confirmed that the test of the second criterion is not ‘absolute necessity’ because it is judged by reference to what is required
to give business efficacy to the contract. An alternative way of putting it is
that a term can only be implied if, without the term, the contract would lack
commercial or practical coherence.

Supreme Court also addressed the extent to which the test for implied terms
differs from the test to be applied when interpreting the terms of a contract.
This issue arose because in Attorney
General of Belize v Belize Telecom
[2009] 1 WLR 1988 Lord Hoffman suggested
that the process of implying terms into a contract was merely part of the
exercise of construction of the contract. In Belize Telecom, Lord Hoffmann found that ‘there is only one question: is that what the instrument, read as a
whole against the relevant background, would reasonably be understood to mean?
The Supreme Court clarified that the term still needed to be necessary for
business efficacy or otherwise go without saying this in order to be implied. A
term cannot be implied merely because it would be reasonable to do so.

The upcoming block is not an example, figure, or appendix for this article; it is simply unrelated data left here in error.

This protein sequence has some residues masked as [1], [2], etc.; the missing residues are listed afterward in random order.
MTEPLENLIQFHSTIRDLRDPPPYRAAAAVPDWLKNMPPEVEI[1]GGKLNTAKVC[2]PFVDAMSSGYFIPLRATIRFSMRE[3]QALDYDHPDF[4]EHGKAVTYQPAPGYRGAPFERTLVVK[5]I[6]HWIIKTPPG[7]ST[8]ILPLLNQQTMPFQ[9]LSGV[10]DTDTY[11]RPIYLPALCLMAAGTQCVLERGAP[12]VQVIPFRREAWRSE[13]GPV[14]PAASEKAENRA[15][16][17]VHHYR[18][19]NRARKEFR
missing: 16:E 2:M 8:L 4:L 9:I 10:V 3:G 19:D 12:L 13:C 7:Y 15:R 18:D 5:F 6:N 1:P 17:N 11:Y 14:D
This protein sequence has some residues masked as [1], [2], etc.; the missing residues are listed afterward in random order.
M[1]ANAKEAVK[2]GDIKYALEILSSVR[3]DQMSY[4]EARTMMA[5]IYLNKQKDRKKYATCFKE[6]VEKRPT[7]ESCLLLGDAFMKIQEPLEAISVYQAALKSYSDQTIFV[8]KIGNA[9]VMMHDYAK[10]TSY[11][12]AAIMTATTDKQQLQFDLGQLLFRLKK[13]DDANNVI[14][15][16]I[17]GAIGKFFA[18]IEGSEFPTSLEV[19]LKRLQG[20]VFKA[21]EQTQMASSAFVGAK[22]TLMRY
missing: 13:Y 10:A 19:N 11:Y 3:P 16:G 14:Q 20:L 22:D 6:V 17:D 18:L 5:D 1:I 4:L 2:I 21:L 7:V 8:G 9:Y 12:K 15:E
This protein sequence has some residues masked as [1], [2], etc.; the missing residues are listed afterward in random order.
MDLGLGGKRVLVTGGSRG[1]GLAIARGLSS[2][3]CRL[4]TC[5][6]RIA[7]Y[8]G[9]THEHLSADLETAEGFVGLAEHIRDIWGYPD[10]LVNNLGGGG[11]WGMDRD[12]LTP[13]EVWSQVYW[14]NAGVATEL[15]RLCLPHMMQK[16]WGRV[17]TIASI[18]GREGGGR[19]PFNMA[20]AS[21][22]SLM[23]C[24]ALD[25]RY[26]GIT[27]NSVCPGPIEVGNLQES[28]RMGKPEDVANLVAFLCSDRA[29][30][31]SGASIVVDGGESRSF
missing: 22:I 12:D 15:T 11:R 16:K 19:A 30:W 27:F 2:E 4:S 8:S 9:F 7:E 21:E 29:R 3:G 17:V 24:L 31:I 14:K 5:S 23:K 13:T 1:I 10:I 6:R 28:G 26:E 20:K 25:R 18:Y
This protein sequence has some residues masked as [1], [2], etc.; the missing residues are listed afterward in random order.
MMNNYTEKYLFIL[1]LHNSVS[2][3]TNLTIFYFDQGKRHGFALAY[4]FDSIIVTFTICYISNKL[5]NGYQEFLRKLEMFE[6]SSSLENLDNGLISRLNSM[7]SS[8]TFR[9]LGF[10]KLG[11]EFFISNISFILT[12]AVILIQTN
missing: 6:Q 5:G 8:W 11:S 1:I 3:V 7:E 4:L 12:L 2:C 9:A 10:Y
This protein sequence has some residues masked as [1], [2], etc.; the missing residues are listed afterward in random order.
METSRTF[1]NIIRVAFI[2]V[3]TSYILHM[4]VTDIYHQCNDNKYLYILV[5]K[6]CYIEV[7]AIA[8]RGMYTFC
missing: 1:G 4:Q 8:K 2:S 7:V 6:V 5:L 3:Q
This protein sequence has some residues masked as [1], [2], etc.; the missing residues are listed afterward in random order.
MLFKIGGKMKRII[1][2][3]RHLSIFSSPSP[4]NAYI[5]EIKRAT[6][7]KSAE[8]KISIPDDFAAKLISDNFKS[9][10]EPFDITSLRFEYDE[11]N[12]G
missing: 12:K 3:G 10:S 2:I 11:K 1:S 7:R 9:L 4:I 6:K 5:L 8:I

Otherwise, the risk is that a judge might effectively rewrite contracts based
on their own view of what is reasonable. In light of the above principles it
was found that there was no room to imply the term as asserted by Marks and
Spencer. The clear general understanding that neither the common law nor
statute apportioned rent payable in advance on a time basis meant it would
require a clear need for such a term to be implied to provide business efficacy
to the contract. That the absence of such a term was found by the Supreme Court
on the particular terms of the lease to be ‘curious
and even ‘capricious’ or ‘anomalous’ did not make the contract
unworkable (Marks and Spencer, at
[[51]).   Part of the reason for this is
that it was up to the tenant when to exercise the break clause in the lease and
therefore minimise the impact of paying the rent in advance.

Marks and Spencer and Arnold v Britton [2015] UKSC 36 (more
fully considered in our first article
) follow a similar trend – adherence
to the natural and ordinary meaning of the terms of the contract, a tacit
assumption that the parties meant what they said in the contract and,
therefore, a reluctance to depart from those terms in a material way unless the
circumstances really do require it in something approaching a clear way. It
strikes us that the courts will be very much alive to defeat opportunistic
attempts by parties to rewrite contracts in light of less favourable commercial


1: Amendment Agreement

previous article
, we considered a contract between BigCorp and
ServiceSolutions which entitled BigCorp to terminate in the event of three
consecutive months’ in which there were breaches of the Key Perfomance
Indicators (KPIs), where ServiceSolution’s performance fell behind and, after a
few months of breaches, the parties tried to settle the issue by entering into an
Amendment which stated it was ‘in full
and final settlement of all legal rights accrued by each party against the
other party falling within the Dispute